“Welcome to the great new world of TCPA litigation – where a plaintiff turns up his nose at $10,000 in cash to compensate him for his receipt of a single targeted text message recruiting for the United States Navy, and where our courts stretch the limits of Article III to preserve his crusade for a would-be class of others similarly situated.”-Seamus Duffy

It’s becoming a strange, strange world when it comes to making offers of complete relief to named plaintiffs in class actions.  Continue reading

Senate Commerce Committee Holds Hearing On TCPA’s Effects On Consumers And Businesses

U.S. Senator John Thune (R-S.D.), Chairman of the Senate Committee on Commerce, Science, and Transportation, convened a full committee hearing yesterday titled “The Telephone Consumer Protection Act at 25: Effects on Consumers and Business.”  Witnesses at the two-hour hearing included the Attorney General of Indiana and representatives of the U.S. Chamber Institute of Legal Reform, the National Consumer Law Center, and the American Association of Healthcare Administrative Management.  Chairman Thune opened the hearing with the following observations: Continue reading

Circuits Are Split Over Whether Agency Law Applies to TCPA Fax Cases

On May 9, 2016, the Sixth Circuit reversed a decision of the Northern District of Ohio granting summary judgment to Defendant in a TCPA fax case. Siding & Insulation Co. v. Alco Vending, Inc., No. 15-3551. The district court had accepted Defendant’s argument that it could not be liable under the TCPA for sending the allegedly offending faxes because while it did retain an ad agency (B2B/Caroline Abraham, a combination known well to practitioners in this space) to transmit faxes advertising its services to consenting businesses, it had never authorized transmission of faxes to non-consenting businesses, including the Plaintiff. Finding that under federal common-law agency principles Defendant could not be held vicariously liable for sending the faxes because it neither authorized the transmission of the offending faxes, nor ratified the ad agency’s conduct, the district court entered summary judgment in favor of Defendant.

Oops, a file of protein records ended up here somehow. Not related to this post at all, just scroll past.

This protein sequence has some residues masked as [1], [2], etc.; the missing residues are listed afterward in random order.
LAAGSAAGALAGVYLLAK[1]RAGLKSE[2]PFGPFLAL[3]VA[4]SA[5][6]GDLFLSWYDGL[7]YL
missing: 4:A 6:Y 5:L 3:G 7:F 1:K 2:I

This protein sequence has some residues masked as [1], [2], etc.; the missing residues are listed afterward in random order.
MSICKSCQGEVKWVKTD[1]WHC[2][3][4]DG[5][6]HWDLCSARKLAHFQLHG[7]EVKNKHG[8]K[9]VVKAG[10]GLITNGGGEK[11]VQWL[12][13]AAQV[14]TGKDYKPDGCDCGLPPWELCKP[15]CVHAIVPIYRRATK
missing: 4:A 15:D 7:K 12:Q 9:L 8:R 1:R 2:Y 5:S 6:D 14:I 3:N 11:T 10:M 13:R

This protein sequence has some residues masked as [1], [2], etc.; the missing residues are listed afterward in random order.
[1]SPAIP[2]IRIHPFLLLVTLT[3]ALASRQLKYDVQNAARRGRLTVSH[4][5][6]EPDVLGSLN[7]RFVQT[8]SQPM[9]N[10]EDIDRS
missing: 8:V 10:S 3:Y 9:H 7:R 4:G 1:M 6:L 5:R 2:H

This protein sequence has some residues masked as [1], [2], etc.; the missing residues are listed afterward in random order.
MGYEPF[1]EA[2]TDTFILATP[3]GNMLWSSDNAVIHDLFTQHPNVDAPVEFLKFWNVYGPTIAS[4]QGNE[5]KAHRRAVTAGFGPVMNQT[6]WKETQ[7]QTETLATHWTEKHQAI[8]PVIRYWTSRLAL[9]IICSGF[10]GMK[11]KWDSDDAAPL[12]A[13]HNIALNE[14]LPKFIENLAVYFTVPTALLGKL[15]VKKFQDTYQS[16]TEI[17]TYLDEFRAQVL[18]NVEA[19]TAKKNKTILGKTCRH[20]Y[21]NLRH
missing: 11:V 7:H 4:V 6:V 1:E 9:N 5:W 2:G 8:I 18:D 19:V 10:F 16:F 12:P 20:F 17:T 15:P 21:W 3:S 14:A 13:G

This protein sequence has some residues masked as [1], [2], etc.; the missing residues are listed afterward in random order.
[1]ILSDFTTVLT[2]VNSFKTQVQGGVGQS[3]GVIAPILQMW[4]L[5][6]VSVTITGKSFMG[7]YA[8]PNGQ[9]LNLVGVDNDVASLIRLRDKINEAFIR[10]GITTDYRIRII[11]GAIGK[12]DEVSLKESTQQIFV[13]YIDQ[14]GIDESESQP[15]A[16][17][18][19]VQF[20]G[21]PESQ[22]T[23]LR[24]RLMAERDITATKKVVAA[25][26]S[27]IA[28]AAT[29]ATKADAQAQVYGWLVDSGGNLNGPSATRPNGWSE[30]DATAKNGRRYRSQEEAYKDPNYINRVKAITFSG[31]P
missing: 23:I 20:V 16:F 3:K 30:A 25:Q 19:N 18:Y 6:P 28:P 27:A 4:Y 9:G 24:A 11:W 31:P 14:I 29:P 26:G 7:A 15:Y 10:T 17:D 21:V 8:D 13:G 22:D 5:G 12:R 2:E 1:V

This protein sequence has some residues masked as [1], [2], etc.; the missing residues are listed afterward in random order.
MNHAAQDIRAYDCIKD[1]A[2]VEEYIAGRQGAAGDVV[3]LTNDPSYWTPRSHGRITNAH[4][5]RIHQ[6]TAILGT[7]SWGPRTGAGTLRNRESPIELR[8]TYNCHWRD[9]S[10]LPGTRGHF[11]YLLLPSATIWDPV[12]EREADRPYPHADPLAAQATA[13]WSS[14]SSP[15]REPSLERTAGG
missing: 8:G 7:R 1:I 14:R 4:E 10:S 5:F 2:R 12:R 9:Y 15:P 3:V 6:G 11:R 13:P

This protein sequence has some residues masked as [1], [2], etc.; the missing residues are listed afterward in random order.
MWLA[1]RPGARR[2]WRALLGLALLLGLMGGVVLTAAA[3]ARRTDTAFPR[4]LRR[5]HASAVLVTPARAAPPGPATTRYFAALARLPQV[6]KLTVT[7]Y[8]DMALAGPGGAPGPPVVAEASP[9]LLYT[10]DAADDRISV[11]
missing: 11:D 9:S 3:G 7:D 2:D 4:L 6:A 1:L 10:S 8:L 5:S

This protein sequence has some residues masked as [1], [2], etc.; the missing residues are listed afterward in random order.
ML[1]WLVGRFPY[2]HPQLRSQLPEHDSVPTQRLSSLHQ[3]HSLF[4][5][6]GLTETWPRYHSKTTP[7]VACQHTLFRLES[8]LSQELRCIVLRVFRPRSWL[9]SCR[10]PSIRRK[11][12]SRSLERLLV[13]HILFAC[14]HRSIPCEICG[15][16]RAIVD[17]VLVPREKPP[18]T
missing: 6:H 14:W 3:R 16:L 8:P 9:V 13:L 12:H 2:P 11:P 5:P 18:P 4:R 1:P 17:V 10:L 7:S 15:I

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Supreme Court Holds That Plaintiffs Need Concrete Harm In Order To Seek Statutory Damages

Yesterday the Supreme Court issued its long-awaited decision in Spokeo, Inc. v. Robins, in which it was asked whether plaintiffs have Article III standing if they allege a bare violation of a statute (i.e., an injury in law) but no concrete harm (i.e., an injury in fact). Six of the eight sitting Justices agreed that an injury in law alone is insufficient and that plaintiffs must plead and prove concrete harm in order to satisfy Article III.

The Facts

Spokeo is a search engine that provides information on people (for example age, address, phone number, and occupational and marital status) based on computerized searches in various databases. Plaintiff Thomas Robins filed suit against Spokeo because he learned (he did not allege how) that it had reported (he did not allege to whom) that he was in his fifties, employed, married, and affluent. However, Robins alleged that he is in fact younger, unemployed, unmarried, and of modest means. Opinion at 4. Robins alleged that these inaccuracies resulted from various violations of the Fair Credit Reporting Act, which requires among other things the use of “reasonable procedures to assure maximum possible accuracy of” consumer reports, 15 U.S.C. § 1681e(b), and the posting of toll-free numbers that consumers can call to request reports. See id. § 1681j(a). Robins also alleged that those violations were “willful,” which he hoped would entitle him—and every other member of a putative class—to statutory damages plus fees and costs. See id. § 1681n(a). The District Court dismissed his claim due to the lack of an injury-in-fact but the Ninth Circuit reversed, reasoning that a “violation of a statutory right is usually sufficient injury in fact to confer standing.” Opinion at 5. The Supreme Court granted certiorari in order to answer that question for itself.